Sunday, January 26, 2014

shadowboxes

Sleep is a very special magic.
 Last night, as my head hit the pillow I remember thinking: "I wonder if I'll be able to..." and that. was. it. Sleep claimed me fast and completely, despite being in a pitch black room when I prefer a little light, and despite a lack of AC even though I am a Floridian, and without complete walls since everything is loft-style on the ground floor here for air flow, even though it's not conducive to private talks. Even with all these factors, my cheeks wet with overwhelmed tears were quietly dried by the fans as I had a mercifully recuperating sleep. 

 Three times today we exited the well-guarded, 7-foot, kelly green-painted gate, and trekked by foot down a steep, crumbly, chalk white road, rounded a corner to the left and hiked back up almost an exact mirror of that hill to get from the guesthouse to the baby house, where we are met with another well-guarded, 7-foot, kelly green-painted gate. Inside, we found the babies of Three Angels contentedly being cared for by 4 or 5 nanny's at a time: having their hair braided, eating FIVE meals a day, bathing at least twice, being changed, massaged with lotion and doing puzzles, reading books and playing in the sandbox, all on a clockwork schedule with cheerful music wafting in from the kitchen. The tile floors and bookcases of well-loved books and baby dolls are clean, the grounds swept, the nanny's in matching purple and white polka dotted aprons. By the time we arrived this morning, only the final children were yet to be changed from their pajamas, and they were all quite compliant in the routine. Clearly, they are loved. Clearly, they are cared for adequately. Clearly, they are content. Clearly, they are full, hydrated, clean, and healthy. The children hung off the nanny's 3 and 4 at a time, each lady struggling to move encumbered with so many tiny, needy bodies dangling from their hips and knees. We watched. That was about all we could do. Watch. 

 These kids: they had seen us last night, but they were far from us by morning. Controlling all they could and protecting themselves today meant their little hearts were closed to us then and for a good deal of the day following...especially my beautiful, unbearably fragile daughter. At times, her nannies would bring her to me, gently chastising her, probably for not rushing to greet me with enthusiasm and love, and though I had determined beforehand to resist rushing her and to just observe, I found the insistence too great, the language barrier too high, the situation too impossible and I gave in, afraid of what the nanny's would think if I resisted without being able to explain WHY, and that it would go badly for me with them, or that they may say something negative when we are observed by a visiting government official from IBESR who will come to observe "bonding" during this trip...Instead, I realized in no time I was curled around this tiny, panicked creature on my lap with the bottom lip curled into an almost-cry, and no amount of kisses, eye-to-eye contact, affection, or song and dance routine from this One Woman Show would change that today. It was not my finest moment. It was a desperate series of actions by a woman hungry for her baby...but she is not a baby and I am not desperate. She is a toddler, not a baby and I have all the time of our whole lives...I will determine again to endeavor to live that out, that's what she needs if I am going to leave her again and again, all day long and for a month at a time. Tomorrow, we try again. (note: I am not beating myself up or being a martyr, please don't feel like you need to make me give myself a break. I'm just preaching the gospel to myself, feel free to chime in on THAT. )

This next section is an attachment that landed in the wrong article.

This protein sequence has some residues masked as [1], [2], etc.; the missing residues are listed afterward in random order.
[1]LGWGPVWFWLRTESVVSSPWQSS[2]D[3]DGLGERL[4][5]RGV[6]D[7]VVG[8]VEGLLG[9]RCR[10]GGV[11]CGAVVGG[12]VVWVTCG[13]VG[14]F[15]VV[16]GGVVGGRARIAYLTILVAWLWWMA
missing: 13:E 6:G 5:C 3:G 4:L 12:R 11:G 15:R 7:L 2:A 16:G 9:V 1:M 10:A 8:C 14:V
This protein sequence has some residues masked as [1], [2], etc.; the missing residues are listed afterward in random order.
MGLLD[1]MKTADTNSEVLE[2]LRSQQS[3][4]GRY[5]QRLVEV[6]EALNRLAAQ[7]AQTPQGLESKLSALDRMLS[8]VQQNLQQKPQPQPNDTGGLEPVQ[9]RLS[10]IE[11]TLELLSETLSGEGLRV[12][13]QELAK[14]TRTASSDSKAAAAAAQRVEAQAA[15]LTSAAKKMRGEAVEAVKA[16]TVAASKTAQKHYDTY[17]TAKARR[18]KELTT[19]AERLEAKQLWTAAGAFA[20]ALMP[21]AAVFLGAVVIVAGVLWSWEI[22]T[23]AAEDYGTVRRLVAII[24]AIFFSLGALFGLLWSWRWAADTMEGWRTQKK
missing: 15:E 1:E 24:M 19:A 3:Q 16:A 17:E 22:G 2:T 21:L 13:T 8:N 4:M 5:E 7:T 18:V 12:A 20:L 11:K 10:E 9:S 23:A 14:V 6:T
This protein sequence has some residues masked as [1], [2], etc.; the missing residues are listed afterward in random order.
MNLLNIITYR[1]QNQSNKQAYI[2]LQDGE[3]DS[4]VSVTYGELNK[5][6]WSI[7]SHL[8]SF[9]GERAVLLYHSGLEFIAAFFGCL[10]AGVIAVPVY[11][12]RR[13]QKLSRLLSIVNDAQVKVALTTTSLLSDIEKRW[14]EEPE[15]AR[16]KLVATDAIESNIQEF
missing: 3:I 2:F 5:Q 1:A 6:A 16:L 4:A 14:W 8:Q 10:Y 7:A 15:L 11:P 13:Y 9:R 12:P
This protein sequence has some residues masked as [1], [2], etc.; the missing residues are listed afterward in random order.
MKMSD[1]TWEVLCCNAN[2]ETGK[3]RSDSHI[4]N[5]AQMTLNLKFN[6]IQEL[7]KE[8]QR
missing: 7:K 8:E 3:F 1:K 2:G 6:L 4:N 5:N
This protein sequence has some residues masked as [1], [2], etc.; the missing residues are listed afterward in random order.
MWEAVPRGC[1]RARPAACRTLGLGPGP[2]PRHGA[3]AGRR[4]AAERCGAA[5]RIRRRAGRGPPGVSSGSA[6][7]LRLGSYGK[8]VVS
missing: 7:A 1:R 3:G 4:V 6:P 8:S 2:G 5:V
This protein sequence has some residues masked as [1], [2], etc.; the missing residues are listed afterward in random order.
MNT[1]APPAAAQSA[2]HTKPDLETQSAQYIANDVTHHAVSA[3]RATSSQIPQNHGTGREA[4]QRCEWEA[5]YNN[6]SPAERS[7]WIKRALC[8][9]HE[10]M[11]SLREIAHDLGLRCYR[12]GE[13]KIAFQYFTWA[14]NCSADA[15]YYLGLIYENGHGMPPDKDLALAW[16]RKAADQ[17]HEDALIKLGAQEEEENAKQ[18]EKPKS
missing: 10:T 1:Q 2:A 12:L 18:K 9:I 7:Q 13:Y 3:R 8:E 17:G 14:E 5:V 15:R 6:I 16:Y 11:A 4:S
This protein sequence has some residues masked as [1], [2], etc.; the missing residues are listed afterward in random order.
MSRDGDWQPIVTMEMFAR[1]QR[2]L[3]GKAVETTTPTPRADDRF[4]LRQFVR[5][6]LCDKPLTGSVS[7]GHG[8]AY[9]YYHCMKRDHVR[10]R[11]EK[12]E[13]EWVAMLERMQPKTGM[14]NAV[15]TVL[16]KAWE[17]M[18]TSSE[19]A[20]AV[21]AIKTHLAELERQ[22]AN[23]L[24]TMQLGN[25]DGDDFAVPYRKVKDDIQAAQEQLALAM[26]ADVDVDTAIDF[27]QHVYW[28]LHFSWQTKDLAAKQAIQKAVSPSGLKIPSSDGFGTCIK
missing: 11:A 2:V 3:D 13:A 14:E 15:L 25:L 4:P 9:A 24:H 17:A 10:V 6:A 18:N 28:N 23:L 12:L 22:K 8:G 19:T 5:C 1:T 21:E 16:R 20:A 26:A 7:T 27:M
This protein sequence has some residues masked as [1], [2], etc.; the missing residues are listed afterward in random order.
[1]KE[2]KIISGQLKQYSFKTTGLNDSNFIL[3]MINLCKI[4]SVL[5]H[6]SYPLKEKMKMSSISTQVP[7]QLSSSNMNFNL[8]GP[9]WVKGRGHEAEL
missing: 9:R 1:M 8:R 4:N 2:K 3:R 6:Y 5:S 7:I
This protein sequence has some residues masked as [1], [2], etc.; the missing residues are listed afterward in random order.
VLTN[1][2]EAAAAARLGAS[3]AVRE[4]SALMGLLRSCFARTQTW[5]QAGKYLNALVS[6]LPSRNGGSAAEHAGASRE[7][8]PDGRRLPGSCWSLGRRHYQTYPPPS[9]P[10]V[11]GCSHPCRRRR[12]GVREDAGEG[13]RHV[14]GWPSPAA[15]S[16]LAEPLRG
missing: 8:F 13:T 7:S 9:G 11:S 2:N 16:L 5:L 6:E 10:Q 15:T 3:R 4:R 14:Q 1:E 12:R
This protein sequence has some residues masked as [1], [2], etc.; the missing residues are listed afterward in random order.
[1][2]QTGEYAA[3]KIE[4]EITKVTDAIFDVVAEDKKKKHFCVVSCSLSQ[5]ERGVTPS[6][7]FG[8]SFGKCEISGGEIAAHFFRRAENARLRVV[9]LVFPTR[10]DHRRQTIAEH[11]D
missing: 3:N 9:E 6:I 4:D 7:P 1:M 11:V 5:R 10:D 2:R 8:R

Watching the children play today in a small, pebble and gray-sand filled concrete sandbox, I marvelled at how small their world is. There are 3 communal bunkrooms with cribs. One playroom. Three tiny plastic tables with pink and blue chairs. One sandbox. 13 babies. A handful of nanny's. A nurse. And ancillary staff. That's it. All of their life is filled in with such small boxes. They have no concept of families or church buildings or car line at school or preschool or Chick-fil-A playgrounds and nuggets or movie theaters and popcorn or grandparents and aunts and uncles or swimming pools or the beach or sports or a couch and a family all piled on top of one another with a white floppy-eared dog at their feet or a Christmas tree or even their own shoes.
They have such a good life. 
But it is a shadowbox replica of their waiting lives. 
These children - all orphans - would be content to stay in these 5 rooms and this one sandbox, behind a locked, painted, metal gate all their days, seeing mountains only in the cloudy distance over the concrete wall and barbed wire coil. They have no idea how big the world is, how grand their futures are, how fullness awaits - fullness that will spill over onto every area of their lives. 
I was struck, realizing this, at how this describes each of us, too. God has a plan for a big future for each of us and so often we are behind a painted metal gate, the concrete walls keeping us oblivious to the world outside our 5 little, clean, sparse rooms. 
We choose, so often, to remain inside. 
Oh, friends! - let's go explore. We are not orphans and our Father has our lives waiting. 

 Please keep the letters coming - they are better food for us both than anything we could eat. We love you all and covet your prayers. Especially for my tender child...we need great mercy, friends. 

love, love, love,

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